Swanigan v. Grounds

Filing 4

ORDER DISMISSING CASE. Signed by Judge William Alsup on 10/28/11. (Attachments: # 1 Certificate of Service)(dt, COURT STAFF) (Filed on 10/28/2011)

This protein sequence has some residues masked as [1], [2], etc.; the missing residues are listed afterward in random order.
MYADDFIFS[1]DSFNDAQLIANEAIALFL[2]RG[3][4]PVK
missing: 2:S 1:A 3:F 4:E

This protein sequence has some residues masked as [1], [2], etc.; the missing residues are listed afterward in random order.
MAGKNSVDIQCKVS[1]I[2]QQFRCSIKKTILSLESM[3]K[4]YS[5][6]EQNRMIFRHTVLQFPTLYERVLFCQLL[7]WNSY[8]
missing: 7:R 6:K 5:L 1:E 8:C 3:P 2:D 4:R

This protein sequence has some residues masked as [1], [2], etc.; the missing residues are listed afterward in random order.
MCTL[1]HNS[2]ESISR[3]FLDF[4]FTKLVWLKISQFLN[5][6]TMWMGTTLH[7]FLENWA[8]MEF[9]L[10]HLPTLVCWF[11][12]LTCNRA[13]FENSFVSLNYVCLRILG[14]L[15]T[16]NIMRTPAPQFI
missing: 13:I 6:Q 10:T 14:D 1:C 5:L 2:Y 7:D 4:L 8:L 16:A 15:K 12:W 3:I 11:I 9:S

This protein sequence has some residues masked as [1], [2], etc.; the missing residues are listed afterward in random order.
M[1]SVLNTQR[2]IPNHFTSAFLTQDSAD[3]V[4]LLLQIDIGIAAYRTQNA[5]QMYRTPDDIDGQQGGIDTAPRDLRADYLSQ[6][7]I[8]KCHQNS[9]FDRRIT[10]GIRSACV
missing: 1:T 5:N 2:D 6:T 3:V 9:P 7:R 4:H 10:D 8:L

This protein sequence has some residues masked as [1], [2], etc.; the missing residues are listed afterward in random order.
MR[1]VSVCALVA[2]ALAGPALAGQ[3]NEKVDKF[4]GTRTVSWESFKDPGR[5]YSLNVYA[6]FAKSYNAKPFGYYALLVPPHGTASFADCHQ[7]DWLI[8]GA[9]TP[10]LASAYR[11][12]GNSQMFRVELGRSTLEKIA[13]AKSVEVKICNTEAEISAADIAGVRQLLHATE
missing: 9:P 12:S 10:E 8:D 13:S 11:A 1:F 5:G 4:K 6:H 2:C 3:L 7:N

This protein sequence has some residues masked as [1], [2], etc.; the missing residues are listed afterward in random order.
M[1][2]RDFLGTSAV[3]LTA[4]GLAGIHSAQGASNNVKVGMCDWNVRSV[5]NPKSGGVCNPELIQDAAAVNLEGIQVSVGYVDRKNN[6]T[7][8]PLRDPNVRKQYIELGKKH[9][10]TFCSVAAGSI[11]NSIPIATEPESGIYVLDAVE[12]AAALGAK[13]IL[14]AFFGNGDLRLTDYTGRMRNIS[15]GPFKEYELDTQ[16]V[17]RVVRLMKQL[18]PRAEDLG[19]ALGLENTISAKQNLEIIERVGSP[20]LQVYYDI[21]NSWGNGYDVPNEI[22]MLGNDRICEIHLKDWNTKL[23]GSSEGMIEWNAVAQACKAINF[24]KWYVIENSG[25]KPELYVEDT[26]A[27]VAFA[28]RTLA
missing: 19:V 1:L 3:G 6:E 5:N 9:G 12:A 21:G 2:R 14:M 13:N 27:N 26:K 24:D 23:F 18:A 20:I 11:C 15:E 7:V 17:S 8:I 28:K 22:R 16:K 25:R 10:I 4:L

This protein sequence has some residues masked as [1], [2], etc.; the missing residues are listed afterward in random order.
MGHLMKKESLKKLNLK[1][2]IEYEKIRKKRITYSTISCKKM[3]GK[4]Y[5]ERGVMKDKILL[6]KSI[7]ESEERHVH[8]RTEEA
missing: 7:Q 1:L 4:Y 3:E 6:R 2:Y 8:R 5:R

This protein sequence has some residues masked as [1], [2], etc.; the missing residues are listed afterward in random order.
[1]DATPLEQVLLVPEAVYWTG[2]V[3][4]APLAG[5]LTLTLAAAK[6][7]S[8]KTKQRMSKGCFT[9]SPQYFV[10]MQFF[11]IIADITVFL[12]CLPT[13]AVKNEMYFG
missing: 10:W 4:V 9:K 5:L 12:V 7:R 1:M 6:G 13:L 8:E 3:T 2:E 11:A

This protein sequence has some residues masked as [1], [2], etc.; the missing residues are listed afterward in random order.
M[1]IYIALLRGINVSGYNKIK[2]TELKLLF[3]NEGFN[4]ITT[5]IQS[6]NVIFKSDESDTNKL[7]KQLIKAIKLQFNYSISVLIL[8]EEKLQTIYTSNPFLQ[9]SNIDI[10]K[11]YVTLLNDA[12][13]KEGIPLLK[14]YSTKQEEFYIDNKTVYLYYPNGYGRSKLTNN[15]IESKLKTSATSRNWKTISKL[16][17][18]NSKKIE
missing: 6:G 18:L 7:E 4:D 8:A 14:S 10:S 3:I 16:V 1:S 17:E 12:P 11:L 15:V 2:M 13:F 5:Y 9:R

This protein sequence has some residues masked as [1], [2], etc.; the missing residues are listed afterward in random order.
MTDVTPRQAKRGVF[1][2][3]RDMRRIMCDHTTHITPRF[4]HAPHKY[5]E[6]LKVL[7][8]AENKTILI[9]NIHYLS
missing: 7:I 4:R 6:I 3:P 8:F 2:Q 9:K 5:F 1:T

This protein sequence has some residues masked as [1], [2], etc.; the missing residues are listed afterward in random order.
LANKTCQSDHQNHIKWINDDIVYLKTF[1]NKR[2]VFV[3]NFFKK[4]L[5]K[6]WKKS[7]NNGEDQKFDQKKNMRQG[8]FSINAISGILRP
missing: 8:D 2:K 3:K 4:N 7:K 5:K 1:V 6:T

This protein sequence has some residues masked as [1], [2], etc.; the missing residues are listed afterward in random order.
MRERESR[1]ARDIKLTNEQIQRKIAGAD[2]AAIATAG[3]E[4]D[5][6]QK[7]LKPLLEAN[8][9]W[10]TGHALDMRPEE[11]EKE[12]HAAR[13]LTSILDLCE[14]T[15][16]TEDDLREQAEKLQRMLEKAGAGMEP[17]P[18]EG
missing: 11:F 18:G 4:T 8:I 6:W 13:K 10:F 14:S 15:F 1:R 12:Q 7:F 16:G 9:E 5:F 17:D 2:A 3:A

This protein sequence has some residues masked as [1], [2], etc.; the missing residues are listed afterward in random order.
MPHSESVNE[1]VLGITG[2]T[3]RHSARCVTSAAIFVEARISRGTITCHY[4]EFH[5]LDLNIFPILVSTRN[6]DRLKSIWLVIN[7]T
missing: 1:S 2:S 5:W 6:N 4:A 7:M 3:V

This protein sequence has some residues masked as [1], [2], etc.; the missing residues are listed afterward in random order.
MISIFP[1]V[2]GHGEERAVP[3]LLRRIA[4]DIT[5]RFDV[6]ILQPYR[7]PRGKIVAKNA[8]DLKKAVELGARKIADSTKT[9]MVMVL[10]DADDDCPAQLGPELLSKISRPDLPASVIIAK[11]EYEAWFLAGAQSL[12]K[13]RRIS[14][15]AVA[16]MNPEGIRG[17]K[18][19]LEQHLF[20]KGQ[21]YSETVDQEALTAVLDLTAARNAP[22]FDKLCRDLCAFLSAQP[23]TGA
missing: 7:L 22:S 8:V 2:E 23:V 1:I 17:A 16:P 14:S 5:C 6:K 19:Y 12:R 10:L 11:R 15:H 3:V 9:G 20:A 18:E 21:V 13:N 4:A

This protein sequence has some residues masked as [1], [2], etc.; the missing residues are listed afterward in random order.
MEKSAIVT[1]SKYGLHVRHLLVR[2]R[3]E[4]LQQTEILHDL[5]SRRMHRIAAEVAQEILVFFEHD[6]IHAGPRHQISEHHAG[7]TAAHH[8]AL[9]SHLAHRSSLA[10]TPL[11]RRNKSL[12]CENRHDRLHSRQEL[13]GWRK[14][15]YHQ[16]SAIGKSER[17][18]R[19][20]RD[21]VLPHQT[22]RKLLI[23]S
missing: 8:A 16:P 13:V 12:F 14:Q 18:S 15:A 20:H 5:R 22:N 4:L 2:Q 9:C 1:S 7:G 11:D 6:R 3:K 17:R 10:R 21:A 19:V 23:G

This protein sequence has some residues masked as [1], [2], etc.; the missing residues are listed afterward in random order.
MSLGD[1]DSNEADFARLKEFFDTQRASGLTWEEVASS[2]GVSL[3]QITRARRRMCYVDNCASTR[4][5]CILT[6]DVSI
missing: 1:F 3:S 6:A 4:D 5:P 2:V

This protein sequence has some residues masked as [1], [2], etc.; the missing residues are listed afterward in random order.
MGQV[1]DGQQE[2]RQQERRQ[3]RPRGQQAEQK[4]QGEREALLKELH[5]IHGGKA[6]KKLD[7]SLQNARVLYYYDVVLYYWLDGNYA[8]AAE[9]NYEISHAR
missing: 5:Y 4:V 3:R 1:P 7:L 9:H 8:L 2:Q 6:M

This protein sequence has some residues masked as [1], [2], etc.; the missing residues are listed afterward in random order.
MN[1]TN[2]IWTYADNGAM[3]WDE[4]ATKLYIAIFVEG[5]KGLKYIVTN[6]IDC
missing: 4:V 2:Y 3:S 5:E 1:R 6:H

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1 2 3 4 5 6 7 IN THE UNITED STATES DISTRICT COURT 8 FOR THE NORTHERN DISTRICT OF CALIFORNIA 9 11 For the Northern District of California United States District Court 10 FRED SWANIGAN, Petitioner, 12 ORDER OF DISMISSAL v. 13 14 No. C 11-4808 WHA (PR) RANDY GROUNDS, et al., Respondent. 15 / 16 INTRODUCTION 17 Petitioner, a California prisoner proceeding pro se, filed a petition for a writ of habeas 18 19 corpus pursuant to 28 U.S.C. 2254. The petition challenges the denial of parole by the 20 California Board of Parole Hearings (“Board”). ANALYSIS 21 22 A. STANDARD OF REVIEW 23 This court may entertain a petition for writ of habeas corpus "in behalf of a person in 24 custody pursuant to the judgment of a State court only on the ground that he is in custody in 25 violation of the Constitution or laws or treaties of the United States." 28 U.S.C. 2254(a); Rose 26 v. Hodges, 423 U.S. 19, 21 (1975). Habeas corpus petitions must meet heightened pleading 27 requirements. McFarland v. Scott, 512 U.S. 849, 856 (1994). An application for a federal writ 28 of habeas corpus filed by a prisoner who is in state custody pursuant to a judgment of a state 1 court must “specify all the grounds for relief which are available to the petitioner ... and shall 2 set forth in summary form the facts supporting each of the grounds thus specified.” Rule 2(c) of 3 the Rules Governing Section 2254 Cases, 28 U.S.C. foll. 2254. “‘[N]otice’ pleading is not 4 sufficient, for the petition is expected to state facts that point to a ‘real possibility of 5 constitutional error.’” Rule 4 Advisory Committee Notes (quoting Aubut v. Maine, 431 F.2d 6 688, 689 (1st Cir. 1970)). 7 B. 8 9 LEGAL CLAIMS Petitioner claims that the denial of parole was not supported by sufficient evidence of his current dangerousness. For purposes of federal habeas review, the federal constitutional right to due process entitles a California only to “minimal” procedural protections in connection 11 For the Northern District of California United States District Court 10 with a parole suitability determination. Swarthout v Cooke, 131 S.Ct. 859, 863 (2011). The 12 procedural protections are limited to an opportunity to be heard and a statement of the reasons 13 why parole was denied. Id. at 862. Petitioner does not dispute that he received an opportunity 14 to be heard and a statement of the reasons parole was denied. The constitution does not require 15 more. Ibid. The court in Swarthout explained that no Supreme Court case “supports converting 16 California’s ‘some evidence’ rule into a substantive federal requirement.” Ibid. It is simply 17 irrelevant in federal habeas review "whether California's 'some evidence' rule of judicial review 18 (a procedure beyond what the Constitution demands) was correctly applied." Id. at 863. As the 19 Supreme Court has determined that due process does not require that there be any amount of 20 evidence to support the parole denial, petitioner’s claim that the denial of parole was supported 21 by insufficient evidence fails to establish grounds for habeas relief. 22 CONCLUSION 23 In light of the foregoing, the petition for a writ of habeas corpus is DISMISSED. 24 Petitioner has failed to make a substantial showing that a reasonable jurist would find this 25 // 26 // 27 28 2 1 court’s denial of his claim debatable or wrong. Slack v. McDaniel, 529 U.S. 473, 484 (2000). 2 Consequently, no certificate of appealability is warranted in this case. 3 The clerk shall enter judgment and close the file. 4 IT IS SO ORDERED. 5 Dated: October 28 , 2011. WILLIAM ALSUP UNITED STATES DISTRICT JUDGE 6 7 8 9 11 For the Northern District of California United States District Court 10 12 13 14 15 16 17 G:\PRO-SE\WHA\HC.11\SWANIGAN4808.DSM.wpd 18 19 20 21 22 23 24 25 26 27 28 3

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